I finished Army of God while standing outside a DC metro station, after exiting for my final stop — it’s a gripping book, one filled with striking images that hammer home the visceral, immersive terror of the Lord’s Resistance Army’s (LRA) raids on Congolese villages. It also raises, for progressives committed to resolving the humanitarian monstrosity that is the ongoing violence in the Democratic Republic of the Congo (DRC), difficult questions about just what kinds of government intervention and non-state activism might make a real difference.
|By: Zack Beauchamp Saturday May 11, 2013 1:59 pm|
|By: Lisa Derrick Monday May 16, 2011 5:00 pm|
The Academy-Award nominated, Sundance Grand Jury-winning Restrepo is a story of war, loss, tragedy and bravery which resonates even more loudly with the death of co-director Tim Hetherington, who was killed during a mortar attack in Libya while reporting there. Hetherington had been scheduled as our guest for tonight. His death is a great loss to his family and friends, and to journalism. We are honored to have author David Axe (War is Boring) with us tonight in his stead. Axe has spent much time on the battlefields in Afghanistan, and he’s been here before– hosting an FDL Book Salon with Hetherington’s co-director Sebastian Junger. Tonight we’ll discuss the film, the war in Afghanistan, and being an embedded journalist.
|By: David Axe Sunday October 24, 2010 1:58 pm|
As a cartoonist, columnist, radio host, TV guest and graphic novelist, Ted Rall has always been hard to categorize. Rall is liberal and an environmentalist, to be sure, but he’s a peculiar brand of both. He’s not scared of guns or all gun owners and he’s got a strong law-and-order streak. He seems to dismiss popular “peak oil” theories that anticipate a rapid and disastrous fall-off in petroleum production. He’s equally critical of Democrats and Republicans.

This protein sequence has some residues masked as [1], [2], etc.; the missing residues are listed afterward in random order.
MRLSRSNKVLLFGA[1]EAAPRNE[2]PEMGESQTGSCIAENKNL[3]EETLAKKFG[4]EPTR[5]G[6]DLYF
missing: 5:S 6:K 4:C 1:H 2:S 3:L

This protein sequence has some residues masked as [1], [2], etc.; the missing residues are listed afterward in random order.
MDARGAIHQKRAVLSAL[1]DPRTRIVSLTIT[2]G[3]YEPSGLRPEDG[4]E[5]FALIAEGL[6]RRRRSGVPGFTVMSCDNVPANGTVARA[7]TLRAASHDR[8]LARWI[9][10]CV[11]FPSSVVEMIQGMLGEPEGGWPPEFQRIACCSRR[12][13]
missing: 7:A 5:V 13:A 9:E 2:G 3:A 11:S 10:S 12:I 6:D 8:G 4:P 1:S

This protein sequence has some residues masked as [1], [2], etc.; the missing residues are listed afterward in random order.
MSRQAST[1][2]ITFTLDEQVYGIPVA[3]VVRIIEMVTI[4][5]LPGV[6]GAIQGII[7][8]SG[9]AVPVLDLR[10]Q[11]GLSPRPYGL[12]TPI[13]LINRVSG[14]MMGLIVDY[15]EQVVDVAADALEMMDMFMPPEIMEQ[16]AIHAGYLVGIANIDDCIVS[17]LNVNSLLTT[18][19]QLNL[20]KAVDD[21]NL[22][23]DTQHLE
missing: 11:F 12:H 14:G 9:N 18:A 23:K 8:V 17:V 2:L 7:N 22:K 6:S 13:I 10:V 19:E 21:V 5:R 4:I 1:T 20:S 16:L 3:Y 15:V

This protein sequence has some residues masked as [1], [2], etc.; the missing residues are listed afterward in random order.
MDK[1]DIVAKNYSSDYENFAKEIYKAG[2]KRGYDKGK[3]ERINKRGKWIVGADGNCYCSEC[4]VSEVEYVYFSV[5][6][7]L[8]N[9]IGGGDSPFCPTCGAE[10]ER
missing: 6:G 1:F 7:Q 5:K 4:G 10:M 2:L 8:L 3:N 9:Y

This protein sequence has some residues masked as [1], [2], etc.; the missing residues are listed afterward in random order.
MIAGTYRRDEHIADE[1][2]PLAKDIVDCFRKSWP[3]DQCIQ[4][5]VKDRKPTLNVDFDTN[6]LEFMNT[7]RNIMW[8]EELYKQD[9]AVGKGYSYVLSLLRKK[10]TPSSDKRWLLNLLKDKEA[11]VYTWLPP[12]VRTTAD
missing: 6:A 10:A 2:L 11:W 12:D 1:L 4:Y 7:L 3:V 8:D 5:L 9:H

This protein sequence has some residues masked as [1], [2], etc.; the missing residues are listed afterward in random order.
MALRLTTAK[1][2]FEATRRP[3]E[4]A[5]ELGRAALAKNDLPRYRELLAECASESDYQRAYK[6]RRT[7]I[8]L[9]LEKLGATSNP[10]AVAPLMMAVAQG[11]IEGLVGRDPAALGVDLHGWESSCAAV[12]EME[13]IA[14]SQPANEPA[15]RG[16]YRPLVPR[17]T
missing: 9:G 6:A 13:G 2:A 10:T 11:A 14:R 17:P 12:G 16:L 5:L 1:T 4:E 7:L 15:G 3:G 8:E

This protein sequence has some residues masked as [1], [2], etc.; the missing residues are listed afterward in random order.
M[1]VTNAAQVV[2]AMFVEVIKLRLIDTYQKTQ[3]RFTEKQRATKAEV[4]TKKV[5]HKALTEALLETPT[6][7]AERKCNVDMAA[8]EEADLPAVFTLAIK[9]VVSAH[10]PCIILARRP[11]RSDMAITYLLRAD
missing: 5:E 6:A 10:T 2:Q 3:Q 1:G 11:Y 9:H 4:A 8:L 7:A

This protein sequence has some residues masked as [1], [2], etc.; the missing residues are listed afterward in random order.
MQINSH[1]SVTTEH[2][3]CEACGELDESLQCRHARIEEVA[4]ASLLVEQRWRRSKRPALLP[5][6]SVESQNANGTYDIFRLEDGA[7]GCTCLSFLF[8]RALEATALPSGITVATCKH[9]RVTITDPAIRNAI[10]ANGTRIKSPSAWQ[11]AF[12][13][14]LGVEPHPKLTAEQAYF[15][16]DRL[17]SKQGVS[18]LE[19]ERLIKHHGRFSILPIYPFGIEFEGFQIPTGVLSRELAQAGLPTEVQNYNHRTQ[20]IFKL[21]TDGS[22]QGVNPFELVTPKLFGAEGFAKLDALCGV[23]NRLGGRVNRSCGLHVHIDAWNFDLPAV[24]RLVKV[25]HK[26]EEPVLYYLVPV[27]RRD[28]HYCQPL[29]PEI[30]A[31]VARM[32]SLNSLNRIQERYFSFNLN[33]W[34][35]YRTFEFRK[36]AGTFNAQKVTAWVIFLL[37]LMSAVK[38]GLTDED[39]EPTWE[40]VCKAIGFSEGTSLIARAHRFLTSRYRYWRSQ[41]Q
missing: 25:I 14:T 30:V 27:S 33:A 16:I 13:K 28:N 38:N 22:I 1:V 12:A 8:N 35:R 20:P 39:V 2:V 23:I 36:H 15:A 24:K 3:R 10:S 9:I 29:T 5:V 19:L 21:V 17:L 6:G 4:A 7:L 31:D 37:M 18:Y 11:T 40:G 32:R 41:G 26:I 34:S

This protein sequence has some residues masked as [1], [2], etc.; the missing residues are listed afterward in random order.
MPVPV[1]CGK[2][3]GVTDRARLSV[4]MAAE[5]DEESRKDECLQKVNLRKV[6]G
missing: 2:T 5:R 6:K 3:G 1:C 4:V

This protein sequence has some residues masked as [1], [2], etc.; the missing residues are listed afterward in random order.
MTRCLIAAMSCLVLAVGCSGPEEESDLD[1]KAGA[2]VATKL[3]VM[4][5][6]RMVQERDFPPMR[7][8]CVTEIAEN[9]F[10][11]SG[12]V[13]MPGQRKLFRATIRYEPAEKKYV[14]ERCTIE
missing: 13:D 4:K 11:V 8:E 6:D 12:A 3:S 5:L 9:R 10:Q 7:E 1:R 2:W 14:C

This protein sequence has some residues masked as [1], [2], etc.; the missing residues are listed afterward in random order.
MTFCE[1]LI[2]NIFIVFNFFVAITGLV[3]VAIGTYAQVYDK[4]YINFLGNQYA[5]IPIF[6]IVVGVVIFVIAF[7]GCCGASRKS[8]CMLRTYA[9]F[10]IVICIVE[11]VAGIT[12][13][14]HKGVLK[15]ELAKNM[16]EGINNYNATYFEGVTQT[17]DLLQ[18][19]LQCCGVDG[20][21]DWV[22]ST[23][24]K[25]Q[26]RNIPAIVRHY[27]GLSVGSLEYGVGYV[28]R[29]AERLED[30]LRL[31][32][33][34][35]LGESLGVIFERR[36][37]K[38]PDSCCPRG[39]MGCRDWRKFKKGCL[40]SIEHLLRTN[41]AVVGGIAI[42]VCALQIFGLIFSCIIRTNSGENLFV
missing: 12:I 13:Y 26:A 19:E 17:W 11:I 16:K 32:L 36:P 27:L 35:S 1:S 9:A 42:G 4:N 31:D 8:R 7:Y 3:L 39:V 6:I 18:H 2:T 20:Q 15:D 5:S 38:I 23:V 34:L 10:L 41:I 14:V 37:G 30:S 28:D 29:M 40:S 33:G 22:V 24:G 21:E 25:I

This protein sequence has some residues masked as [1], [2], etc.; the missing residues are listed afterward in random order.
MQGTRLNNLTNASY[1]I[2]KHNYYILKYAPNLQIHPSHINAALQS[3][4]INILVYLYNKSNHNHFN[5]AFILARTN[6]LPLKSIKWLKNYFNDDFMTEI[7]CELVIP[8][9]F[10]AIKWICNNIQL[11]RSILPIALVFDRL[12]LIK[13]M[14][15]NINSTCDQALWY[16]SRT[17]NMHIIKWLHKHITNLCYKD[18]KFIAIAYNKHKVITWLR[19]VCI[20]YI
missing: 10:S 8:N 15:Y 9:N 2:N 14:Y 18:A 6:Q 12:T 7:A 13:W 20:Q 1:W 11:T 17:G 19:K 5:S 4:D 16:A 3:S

Rall is most notorious for his U.S. political commentary. A 2004 cartoon criticizing football player-turned-soldier Pat Tillman, who was killed by “friendly” fire in Afghanistan, is easily Rall’s most famous work. But arguably Rall’s most unique and important work has grown out of his infrequent jaunts through foreign conflict zones, particularly in Central Asia. A trip to Afghanistan in 2001 produced the graphic novel To Afghanistan and Back, one of the best and most prescient books on the now decade-old war. For all that, Rall’s most eloquent work isn’t political at all. His memoir The Year of Loving Dangerously recounts his turbulent but passionate youth.
|By: David Axe Saturday June 19, 2010 2:00 pm|
In 2007 and 2008 Junger and his photographer Tim Hetherington spent several months living with a platoon of U.S. Army paratroopers in eastern Afghanistan’s Korengal Valley. At one point during a spike in the fighting, the 30 young men of Junger’s Second Platoon — part of the 173rd Airborne Brigade based in Italy — accounted for around a third of all the combat experienced by the 160,000 NATO troops in Afghanistan. Half of the platoon fell dead or wounded. Others suffered psychological injuries.